Is Leptin A Key to Metabolic Inflammation in Trauma and Sepsis?

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The study by Negrin et al. (1) focuses on an understudied area involving the link between metabolism and inflammation. The obesity epidemic brought to the forefront the link between inflammation and metabolism, in part, by the association of obesity with chronic inflammation. Leptin is a key adipocyte-derived cytokine (adipokine) and is elevated in patients with obesity (2). Leptin functions as a neuro-endocrine hormone and is important in appetite regulation but also has effects on the innate and adaptive immune response (3).
The objective of the study by Negrin et al. was to evaluate whether there was a dose-dependent therapeutic effect of exogenous leptin on mortality in a two-hit trauma and sepsis model and whether these effects were dependent on IL-6. The findings suggest that leptin administration reduces mortality in a murine model of trauma and sepsis. The authors also suggest that the reported effect is mediated by IL-6 and conclude that leptin may be considered a therapeutic agent for the prevention or treatment of sepsis post trauma. New pathways by which the immune system influences outcomes of trauma and sepsis and identifying potential therapeutics are important for critical care investigators. While the study provides some important mechanistic information on leptin and IL-6 in trauma and sepsis, some interesting but puzzling data still need to be explained.
The authors demonstrate that higher-dose leptin administration improved survival in wild-type mice but not in IL-6 knockout mice after trauma/sepsis. While there was a survival benefit with leptin treatment, leptin treatment did not affect the activity level in mice after trauma/sepsis. It is difficult to understand how there is a survival benefit without a difference in activity level between the groups. An explanation for these discrepant findings may relate to the method of measurement. Activity level was scored once per day, scoring only live animals. No score was given to dead mice. Therefore, the activity level score does not reflect the group as a whole it only reflects the survivors’ activity level score. The lack of difference in activity level could also be explained by differences in food intake. At the examination of the body weights of these groups, the leptin-treated mice had lower body weights on days 4 to 6 after trauma/sepsis. An explanation for the weight differences could relate to less food intake in the leptin-treated mice compared with vehicle since leptin is known to suppress appetite. However, this was not examined in this study. Less food intake leading to weight loss may cause a relative reduction in activity and be reflected in no difference between leptin and the vehicle-treated groups.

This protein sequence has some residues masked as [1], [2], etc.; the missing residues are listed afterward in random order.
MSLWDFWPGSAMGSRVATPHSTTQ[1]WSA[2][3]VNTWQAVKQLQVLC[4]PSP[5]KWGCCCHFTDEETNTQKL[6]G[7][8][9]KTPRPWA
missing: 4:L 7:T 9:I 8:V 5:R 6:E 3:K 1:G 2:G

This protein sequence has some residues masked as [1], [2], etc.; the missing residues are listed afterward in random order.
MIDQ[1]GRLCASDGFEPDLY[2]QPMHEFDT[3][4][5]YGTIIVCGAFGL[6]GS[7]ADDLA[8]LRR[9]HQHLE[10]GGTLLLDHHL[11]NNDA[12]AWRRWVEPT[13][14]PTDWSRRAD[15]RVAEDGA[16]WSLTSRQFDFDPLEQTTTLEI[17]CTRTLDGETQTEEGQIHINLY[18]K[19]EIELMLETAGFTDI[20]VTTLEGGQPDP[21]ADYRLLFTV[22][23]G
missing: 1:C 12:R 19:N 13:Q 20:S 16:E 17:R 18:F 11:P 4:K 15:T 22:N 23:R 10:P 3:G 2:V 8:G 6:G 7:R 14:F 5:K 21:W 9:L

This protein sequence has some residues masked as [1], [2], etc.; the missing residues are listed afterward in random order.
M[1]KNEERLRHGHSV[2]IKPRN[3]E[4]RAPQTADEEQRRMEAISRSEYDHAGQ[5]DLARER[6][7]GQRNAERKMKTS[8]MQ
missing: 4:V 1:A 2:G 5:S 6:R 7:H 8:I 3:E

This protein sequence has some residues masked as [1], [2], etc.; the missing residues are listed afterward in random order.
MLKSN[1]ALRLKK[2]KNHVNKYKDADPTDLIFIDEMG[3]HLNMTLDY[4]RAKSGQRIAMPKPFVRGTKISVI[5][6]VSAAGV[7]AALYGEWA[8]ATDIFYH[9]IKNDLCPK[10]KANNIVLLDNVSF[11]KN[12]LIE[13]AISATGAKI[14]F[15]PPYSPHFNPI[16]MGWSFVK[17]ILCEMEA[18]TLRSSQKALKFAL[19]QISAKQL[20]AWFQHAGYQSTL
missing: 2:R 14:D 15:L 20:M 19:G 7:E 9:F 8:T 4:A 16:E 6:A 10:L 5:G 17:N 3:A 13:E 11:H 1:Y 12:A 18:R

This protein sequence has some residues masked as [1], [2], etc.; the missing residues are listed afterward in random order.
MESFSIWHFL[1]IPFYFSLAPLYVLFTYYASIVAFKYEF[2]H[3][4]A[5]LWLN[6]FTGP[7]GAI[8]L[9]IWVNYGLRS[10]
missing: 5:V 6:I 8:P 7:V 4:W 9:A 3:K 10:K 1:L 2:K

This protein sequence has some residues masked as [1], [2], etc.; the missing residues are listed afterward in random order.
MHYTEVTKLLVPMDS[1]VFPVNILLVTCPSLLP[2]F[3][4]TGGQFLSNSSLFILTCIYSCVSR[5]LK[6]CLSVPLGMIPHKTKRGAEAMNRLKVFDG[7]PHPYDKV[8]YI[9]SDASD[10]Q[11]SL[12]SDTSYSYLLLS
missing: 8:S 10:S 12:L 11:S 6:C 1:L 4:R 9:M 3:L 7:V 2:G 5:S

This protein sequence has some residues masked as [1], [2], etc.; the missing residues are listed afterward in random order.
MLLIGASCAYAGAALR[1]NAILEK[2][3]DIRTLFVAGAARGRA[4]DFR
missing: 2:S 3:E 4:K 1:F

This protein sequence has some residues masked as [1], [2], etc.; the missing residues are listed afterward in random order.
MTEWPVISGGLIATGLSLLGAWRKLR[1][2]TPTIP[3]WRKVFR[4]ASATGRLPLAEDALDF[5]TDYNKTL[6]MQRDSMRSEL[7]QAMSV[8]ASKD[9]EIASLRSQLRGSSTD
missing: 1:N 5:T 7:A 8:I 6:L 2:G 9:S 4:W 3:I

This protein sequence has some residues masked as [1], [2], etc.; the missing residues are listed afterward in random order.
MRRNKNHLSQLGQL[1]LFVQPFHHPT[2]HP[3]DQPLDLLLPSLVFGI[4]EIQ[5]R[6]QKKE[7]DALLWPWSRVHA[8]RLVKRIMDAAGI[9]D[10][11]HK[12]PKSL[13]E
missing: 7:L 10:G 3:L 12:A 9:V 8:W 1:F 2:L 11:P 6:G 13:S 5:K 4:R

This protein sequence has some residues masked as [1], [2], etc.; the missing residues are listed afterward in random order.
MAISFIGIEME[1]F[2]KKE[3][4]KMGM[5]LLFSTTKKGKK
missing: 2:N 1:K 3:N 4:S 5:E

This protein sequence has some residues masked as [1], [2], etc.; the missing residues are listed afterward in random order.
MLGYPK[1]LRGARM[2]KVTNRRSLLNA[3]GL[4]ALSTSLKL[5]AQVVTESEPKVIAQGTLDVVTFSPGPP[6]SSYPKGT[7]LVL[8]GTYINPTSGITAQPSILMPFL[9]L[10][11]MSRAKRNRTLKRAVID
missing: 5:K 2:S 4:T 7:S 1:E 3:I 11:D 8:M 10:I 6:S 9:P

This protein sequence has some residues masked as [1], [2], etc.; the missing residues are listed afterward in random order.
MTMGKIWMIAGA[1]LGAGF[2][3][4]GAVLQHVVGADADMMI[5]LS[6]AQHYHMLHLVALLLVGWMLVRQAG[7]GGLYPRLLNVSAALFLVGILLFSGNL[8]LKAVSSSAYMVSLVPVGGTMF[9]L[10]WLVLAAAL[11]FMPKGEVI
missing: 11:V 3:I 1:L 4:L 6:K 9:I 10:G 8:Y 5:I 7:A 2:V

Another concern is the lack of a robust effect of leptin on systemic inflammation during trauma/sepsis. This could be explained by two experimental conditions: the time point of examination and the route of administration. For example, in a previous study, Siegl et al. (4) demonstrated that leptin reduces plasma cytokines at earlier time points after sepsis (6, 24, 48 h). In the current study by Negrin et al. leptin-treated trauma/sepsis mice had decreased plasma TNFα levels but non-statistically significant changes in other plasma cytokines and no effect on organ inflammation or function. These levels were obtained late in sepsis (4 days after cecal ligation and puncture). Furthermore, the authors state that there were varying individual cytokine values. It is possible that the route of administration and absorption of leptin in sepsis may have contributed to these varying effects. It is well known that the route of administration may affect the biologic function of medications.

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